CENTRO BOTÍN PRESENTS ‘I AM PARALYZED WITH HOPE’ A SOLO EXHIBITION DEDICATED TO ARTIST RONI HORN
- Centro Botín will premiere new works by Roni Horn alongside artworks spanning almost 30 years of her career including photographs, drawings, sculptures, and performance.
- An accompanying catalogue will be published with contributions by acclaimed writer Carmen Maria Machado and curator, researcher and author Isabel de Naverán.
- Following an open call to cultural practitioners, Roni Horn will also lead Fundación Botín’s weeklong workshop from 20-24 March 2023.
Running from 1 April to 1 September 2023, Centro Botín (Santander, Spain) presents I am paralyzed with hope, a solo exhibition dedicated to major American artist Roni Horn. As well as showcasing key artworks spanning 30 years of the artist’s practice, the exhibition will premiere 10 of her iconic glass works and be the first institutional presentation of her LOG series. Artworks will include conceptually oriented photography, sculpture, drawing and performance. Curated in close conversation with Bárbara Rodríguez Muñoz, Director of Exhibitions and The Collection at Centro Botín, the works are installed to be site-responsive to Centro Botín’s unique architecture – a Renzo Piano-designed building suspended above the shoreline that bathes in the light of the Bay of Santander.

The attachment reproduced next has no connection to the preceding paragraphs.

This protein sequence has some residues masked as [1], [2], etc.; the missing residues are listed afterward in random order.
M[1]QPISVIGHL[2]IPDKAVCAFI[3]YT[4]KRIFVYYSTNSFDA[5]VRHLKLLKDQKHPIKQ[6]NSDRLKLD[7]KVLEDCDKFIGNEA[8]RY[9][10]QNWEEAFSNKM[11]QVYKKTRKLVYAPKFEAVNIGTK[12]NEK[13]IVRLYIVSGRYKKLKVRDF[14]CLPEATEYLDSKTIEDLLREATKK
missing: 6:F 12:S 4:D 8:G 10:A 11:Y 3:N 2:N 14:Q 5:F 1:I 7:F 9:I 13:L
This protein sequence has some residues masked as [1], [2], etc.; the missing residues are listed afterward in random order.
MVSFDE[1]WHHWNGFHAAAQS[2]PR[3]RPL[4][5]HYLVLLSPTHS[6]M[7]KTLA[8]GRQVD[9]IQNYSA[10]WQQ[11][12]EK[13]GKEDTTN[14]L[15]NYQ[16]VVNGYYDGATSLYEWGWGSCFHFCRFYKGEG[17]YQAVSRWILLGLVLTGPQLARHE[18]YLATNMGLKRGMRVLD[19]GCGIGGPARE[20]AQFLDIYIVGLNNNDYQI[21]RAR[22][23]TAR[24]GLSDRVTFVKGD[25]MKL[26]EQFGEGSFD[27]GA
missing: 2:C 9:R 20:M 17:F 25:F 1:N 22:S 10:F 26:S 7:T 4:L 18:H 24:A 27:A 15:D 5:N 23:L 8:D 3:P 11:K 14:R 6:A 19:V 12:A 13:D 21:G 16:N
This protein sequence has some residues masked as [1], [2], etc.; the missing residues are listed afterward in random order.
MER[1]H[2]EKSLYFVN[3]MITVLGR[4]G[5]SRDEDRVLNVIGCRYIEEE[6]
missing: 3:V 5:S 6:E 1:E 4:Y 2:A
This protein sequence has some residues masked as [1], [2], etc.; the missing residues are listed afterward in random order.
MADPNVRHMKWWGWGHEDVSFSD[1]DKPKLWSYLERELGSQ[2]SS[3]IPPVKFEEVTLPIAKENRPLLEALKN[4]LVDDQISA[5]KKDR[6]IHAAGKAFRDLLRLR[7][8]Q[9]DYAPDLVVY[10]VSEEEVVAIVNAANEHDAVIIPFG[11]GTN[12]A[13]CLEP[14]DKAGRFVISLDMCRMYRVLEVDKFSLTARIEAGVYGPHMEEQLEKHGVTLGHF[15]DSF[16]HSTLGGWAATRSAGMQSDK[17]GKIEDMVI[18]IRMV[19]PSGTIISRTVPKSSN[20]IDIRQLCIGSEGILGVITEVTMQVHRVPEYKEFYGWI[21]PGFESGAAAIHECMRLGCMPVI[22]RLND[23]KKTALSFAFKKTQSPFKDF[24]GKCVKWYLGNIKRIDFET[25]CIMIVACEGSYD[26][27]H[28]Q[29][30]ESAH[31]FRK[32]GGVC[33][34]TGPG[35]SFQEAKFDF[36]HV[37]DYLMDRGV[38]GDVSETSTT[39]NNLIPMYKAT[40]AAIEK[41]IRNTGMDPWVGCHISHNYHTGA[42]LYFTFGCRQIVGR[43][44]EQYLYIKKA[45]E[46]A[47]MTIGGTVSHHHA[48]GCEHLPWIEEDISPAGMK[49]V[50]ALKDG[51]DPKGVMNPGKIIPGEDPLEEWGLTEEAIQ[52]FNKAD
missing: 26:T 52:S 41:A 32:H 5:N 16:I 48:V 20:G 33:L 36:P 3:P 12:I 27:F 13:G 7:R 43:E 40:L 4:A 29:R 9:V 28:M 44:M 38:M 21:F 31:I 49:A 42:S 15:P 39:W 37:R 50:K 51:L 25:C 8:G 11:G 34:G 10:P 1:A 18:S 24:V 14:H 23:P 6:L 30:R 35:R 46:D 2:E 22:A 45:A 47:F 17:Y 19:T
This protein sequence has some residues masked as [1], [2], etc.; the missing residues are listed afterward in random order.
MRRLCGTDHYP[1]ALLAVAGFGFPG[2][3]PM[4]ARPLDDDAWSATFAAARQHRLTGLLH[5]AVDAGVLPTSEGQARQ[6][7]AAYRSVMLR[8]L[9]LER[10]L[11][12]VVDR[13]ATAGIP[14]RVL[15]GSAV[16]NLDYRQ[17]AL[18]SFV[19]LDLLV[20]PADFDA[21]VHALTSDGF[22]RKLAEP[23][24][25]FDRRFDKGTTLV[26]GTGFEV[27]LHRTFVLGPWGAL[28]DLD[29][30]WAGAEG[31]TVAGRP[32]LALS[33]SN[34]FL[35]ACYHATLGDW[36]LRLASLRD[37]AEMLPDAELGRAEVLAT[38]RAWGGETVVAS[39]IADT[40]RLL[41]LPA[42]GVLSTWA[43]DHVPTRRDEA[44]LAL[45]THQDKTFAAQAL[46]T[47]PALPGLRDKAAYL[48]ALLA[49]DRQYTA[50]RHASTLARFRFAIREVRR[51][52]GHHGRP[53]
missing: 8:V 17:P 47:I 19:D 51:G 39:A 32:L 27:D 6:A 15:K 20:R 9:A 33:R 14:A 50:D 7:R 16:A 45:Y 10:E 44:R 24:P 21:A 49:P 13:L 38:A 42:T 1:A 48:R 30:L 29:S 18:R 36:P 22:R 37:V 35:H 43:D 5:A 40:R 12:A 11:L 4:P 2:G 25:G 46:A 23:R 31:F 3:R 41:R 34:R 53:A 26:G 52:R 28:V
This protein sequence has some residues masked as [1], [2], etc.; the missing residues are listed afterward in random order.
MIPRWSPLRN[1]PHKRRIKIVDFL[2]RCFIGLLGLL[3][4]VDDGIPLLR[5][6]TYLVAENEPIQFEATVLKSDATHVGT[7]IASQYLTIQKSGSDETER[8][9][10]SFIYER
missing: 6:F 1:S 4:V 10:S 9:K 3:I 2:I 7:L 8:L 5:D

The title of the exhibition, I am paralyzed with hope, is a motif in one of Horn’s recent works which is borrowed from a sketch by comedian Maria Bamford, which Horn found on YouTube. On the subject of hope, Horn says: ‘Hope is, among other things, a survival tactic. It’s the uninterrupted subtext of life that presupposes a future. It’s a manifestation of the innate urge to keep living, breathing, moving, desiring. But hope to the point of paralysis is not hope. Has hope become a euphemism for hopelessness? Is hope inhibiting our reaction to existential threats? “I am paralyzed with hope” is, at once, silent and insidious undercurrent, and an endless scream.’